magic starSummarize by Aili

Numbers Investors Care About When Looking at an Early Stage Startup.

๐ŸŒˆ Abstract

The article discusses the key performance indicators (KPIs) and numbers that angel investors, like the author, look at when evaluating early-stage startups for investment. It covers startup KPIs like engagement, growth, churn, and "magic KPIs", as well as market/business KPIs like market size, annual contract value (ACV), annual recurring revenue (ARR), burn rate, runway, and prior investment numbers. The article aims to provide insights for seed and pre-seed startup founders on the metrics that investors care about.

๐Ÿ™‹ Q&A

[01] Startup KPIs

1. What are the key startup KPIs that the author looks at when evaluating an investment?

  • Engagement: Understanding the startup's ideal customer persona, their motivation for using the product, the usage patterns, and whether the usage grows organically.
  • Growth: Number of customers, growth rate, customer acquisition cost, go-to-market strategy, and whether the product becomes more valuable as it grows.
  • Churn: Reasons for customer churn, whether inactive users are counted as churned, and what the startup is doing to prevent churn.
  • "Magic KPI": A specific usage pattern that indicates a healthy, engaged customer.

2. What is the author's view on the importance of numbers versus other attributes when evaluating a startup investment? The author emphasizes that numbers are not everything, and that other attributes like the team's ability to build and launch an amazing product, and the investor's ability to help them do that, are also top considerations.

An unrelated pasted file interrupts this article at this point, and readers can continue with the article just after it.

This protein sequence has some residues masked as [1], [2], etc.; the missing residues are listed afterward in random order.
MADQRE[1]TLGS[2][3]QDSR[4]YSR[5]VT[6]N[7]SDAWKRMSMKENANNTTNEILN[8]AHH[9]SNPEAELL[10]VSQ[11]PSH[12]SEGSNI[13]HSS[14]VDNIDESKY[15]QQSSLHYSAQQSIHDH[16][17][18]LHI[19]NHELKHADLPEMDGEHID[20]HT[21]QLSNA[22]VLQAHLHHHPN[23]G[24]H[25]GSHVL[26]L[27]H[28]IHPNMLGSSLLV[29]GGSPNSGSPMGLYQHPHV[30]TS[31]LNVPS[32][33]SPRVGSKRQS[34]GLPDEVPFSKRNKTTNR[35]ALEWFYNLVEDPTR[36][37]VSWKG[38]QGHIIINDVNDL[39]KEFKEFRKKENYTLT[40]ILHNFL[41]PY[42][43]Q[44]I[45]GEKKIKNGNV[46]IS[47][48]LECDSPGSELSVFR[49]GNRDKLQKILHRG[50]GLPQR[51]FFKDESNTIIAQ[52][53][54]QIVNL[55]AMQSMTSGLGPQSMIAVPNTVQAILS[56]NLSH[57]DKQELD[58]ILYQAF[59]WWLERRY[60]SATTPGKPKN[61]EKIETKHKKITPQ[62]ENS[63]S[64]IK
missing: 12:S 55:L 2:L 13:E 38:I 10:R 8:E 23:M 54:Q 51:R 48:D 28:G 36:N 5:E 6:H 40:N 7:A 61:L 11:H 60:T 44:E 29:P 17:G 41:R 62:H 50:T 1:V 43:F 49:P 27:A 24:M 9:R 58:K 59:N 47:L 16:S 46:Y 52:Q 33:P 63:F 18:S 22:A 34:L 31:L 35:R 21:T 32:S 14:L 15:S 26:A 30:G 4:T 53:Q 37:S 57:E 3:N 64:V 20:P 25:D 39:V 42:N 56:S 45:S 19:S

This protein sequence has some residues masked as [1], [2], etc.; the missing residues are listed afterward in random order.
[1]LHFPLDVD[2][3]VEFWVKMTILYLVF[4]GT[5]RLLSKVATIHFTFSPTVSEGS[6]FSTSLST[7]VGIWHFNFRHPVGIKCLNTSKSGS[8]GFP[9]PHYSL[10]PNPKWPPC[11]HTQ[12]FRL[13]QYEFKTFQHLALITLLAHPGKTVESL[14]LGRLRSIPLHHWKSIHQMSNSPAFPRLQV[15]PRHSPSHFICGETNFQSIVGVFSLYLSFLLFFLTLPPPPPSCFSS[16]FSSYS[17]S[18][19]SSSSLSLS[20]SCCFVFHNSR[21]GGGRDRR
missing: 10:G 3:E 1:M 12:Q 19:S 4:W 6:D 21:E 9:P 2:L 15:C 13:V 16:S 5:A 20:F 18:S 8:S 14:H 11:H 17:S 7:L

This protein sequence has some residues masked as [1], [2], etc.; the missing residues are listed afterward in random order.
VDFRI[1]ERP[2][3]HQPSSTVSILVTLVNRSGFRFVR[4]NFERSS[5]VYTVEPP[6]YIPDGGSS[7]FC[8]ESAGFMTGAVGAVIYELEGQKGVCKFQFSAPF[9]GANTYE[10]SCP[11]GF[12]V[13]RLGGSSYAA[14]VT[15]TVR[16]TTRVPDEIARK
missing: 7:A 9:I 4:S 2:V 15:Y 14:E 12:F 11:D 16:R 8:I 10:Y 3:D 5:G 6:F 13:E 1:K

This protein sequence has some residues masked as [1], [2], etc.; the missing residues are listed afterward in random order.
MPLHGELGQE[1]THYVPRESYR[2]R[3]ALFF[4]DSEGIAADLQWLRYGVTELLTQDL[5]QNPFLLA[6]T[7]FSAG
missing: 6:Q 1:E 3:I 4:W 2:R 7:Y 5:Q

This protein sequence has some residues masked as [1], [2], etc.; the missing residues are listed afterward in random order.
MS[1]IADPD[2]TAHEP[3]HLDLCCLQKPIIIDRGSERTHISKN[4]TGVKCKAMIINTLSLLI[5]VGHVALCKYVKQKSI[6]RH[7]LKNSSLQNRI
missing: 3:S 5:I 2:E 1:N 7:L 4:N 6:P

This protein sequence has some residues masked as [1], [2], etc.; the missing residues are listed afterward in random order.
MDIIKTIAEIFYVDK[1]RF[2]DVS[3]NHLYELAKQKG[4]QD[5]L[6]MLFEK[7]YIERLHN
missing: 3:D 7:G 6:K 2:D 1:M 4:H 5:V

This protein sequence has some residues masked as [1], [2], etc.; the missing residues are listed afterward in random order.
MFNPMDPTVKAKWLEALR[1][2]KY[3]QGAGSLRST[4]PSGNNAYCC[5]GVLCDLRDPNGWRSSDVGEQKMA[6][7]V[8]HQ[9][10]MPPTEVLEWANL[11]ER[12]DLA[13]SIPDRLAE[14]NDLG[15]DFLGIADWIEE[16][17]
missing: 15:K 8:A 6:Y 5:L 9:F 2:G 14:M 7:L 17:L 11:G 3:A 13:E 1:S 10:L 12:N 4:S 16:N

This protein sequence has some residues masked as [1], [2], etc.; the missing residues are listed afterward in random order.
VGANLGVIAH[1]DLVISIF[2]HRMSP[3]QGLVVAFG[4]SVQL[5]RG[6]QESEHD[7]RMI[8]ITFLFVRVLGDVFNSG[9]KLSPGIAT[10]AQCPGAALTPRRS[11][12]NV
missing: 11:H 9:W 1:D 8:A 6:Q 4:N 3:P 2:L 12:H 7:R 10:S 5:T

[02] Market/Business KPIs

1. What are the key market/business KPIs that the author looks at when evaluating an investment?

  • Market size: Total addressable market (TAM), serviceable available market (SAM), and serviceable obtainable market (SOM).
  • Annual contract value (ACV) / Revenue per customer: How much customers pay and the pricing model.
  • Annual recurring revenue (ARR): The current revenue, its predictability, and growth rate.
  • Burn rate: The monthly spending and plans for growth.
  • Runway: The number of months the company can operate without further investment.

2. What does the author look for in the prior investment numbers?

  • Current valuation
  • Amount raised so far and from whom
  • Cap table structure and potential issues like "dead equity"

3. What does the author consider when evaluating the deal terms?

  • Pre/post-valuation
  • Raising amount and who is leading the round
  • Cap and discount in case of a SAFE (Simple Agreement for Future Equity) investment
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